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Potala Palace bans roof tour
Xinhua[Friday, November 04, 2005 11:34]
VISITORS to Potala Palace, a UNESCO world heritage site in Lhasa, Tibet Autonomous Region, will no longer have access to its golden roofs when the ongoing renovation project is completed next year.

The ban will better preserve the structure, experts said.

"We want to pass on the Potala Palace as it is to future generations," said Qamba Gesang, director of the Potala Palace Administration. "It doesn't mean the buildings are crumbling — far from it."

The seven golden roofs on the top of the stunning red-and-white palace against Tibet's eternal blue sky are a must-see for world travelers.

The 100-square-meter platform atop the palace was always crowded with tourists, posing a threat to the centuries-old buildings.

"It's quite reasonable to exercise the ban," said Legxe, a 65-year-old monk at Potala Palace. "After all, the rebuilt palace is more than 350 years old. It needs more care, just like an old man."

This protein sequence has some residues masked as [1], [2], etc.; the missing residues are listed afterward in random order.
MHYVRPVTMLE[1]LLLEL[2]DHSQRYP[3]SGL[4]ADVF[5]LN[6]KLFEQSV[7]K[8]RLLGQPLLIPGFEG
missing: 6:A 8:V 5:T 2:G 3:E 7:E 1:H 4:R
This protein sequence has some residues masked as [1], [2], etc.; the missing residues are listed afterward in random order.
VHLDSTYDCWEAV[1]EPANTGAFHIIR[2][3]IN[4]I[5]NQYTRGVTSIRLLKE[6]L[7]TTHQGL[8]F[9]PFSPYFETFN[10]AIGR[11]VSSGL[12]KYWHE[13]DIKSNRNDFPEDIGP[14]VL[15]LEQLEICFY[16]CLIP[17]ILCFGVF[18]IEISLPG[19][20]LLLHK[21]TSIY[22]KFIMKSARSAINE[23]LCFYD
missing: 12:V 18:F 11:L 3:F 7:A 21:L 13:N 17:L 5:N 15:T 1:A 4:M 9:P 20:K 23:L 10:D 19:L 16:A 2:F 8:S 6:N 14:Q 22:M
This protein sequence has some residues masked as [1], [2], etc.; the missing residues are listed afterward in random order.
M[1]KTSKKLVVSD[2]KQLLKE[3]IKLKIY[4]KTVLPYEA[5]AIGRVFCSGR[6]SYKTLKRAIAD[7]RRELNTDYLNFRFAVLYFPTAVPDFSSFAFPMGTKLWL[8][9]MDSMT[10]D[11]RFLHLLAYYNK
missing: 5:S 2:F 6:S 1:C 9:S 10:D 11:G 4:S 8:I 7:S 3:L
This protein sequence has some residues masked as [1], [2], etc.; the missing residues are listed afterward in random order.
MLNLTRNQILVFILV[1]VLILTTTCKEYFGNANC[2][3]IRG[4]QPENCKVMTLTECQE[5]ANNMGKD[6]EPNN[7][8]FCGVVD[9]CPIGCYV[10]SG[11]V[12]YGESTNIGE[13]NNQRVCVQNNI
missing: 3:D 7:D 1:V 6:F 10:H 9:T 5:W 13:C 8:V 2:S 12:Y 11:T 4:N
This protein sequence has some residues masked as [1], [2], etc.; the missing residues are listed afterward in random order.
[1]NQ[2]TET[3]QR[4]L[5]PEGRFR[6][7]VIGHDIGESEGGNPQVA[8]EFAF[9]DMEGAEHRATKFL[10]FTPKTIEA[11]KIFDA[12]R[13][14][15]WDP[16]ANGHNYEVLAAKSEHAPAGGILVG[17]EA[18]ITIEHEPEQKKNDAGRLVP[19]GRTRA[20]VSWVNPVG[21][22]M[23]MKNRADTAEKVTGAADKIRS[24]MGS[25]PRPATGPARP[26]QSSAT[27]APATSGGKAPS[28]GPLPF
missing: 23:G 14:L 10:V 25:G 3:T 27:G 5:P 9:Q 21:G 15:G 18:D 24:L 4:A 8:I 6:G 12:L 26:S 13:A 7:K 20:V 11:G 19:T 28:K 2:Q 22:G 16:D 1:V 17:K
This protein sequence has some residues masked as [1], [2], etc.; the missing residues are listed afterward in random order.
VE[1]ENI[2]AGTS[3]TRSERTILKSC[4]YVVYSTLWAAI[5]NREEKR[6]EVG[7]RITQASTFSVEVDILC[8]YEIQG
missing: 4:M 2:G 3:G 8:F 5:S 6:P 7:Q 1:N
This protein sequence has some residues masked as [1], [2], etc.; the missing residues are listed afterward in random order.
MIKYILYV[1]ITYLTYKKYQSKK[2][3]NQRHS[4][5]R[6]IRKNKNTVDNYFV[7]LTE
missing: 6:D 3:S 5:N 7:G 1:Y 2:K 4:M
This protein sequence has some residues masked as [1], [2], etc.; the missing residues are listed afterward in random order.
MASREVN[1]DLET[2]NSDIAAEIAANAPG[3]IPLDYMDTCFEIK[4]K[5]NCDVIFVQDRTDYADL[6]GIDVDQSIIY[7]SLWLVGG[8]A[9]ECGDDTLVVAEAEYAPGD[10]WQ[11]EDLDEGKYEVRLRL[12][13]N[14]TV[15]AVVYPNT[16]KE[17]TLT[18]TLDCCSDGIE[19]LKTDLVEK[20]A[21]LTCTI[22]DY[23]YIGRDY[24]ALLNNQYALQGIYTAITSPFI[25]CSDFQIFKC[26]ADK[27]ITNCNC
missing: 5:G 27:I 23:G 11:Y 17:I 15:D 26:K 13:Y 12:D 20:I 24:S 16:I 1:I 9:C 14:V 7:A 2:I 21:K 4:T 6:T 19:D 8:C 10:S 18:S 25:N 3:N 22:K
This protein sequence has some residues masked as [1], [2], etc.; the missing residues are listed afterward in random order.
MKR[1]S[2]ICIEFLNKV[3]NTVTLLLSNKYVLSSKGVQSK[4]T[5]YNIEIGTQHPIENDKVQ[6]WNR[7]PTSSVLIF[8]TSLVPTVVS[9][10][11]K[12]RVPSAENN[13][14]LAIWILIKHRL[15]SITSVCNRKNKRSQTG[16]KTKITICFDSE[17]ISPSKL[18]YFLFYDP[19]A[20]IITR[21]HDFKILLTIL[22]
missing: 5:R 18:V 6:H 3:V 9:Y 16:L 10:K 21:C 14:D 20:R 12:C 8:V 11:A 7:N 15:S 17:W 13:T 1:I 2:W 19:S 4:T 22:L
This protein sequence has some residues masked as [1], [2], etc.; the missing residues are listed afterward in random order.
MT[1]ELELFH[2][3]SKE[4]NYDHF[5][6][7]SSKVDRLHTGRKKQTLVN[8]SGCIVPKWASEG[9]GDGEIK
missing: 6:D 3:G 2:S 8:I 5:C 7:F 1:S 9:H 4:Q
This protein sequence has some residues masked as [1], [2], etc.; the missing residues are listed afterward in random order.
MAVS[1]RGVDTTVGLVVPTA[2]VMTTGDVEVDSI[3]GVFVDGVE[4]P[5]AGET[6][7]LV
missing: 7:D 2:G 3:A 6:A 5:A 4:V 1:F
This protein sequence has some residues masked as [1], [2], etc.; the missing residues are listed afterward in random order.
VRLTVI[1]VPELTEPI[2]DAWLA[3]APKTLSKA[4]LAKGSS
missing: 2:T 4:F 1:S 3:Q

Dawa Baizhoin, a worker from Shannan Prefecture working on the roofs of the palace, said: "The renovation project has reinforced the Potala Palace. It's a pity indeed that visitors won't be able to mount the roofs any more, but I think this is good for the palace long-term."

The Potala Palace Administration has limited the number of visitors and pilgrims to the palace to 1,600 a day since May 1, 2003. But still, the number of visitors reached a record 443,000 between January and October this year.

"Even with the golden roofs and a few ramshackle halls closed, visitors still have a lot to see at the Potala Palace," Qamba said.

The palace presently opens 22 halls to visitors, the oldest of which is more than 1,300 years old. The palace administration also plans to build a showroom down the hill in the near future for the convenience of the elderly and handicapped visitors.

"The Potala Palace is one of the most appealing tourist destinations in China, with the unparalleled sight of its golden roofs against the blue sky and snow-covered mountains," said Jesus Sobrino, a tourist from Spain. "We can only enjoy the sight at a distance in the future, but I think people will all understand and respect the Chinese government's efforts to preserve traditional Tibetan culture."

The Potala Palace, located in the northwestern corner of Lhasa, was first built by Tibetan King Songtsa Gambo in the 7th century. It was expanded during the 17th century.
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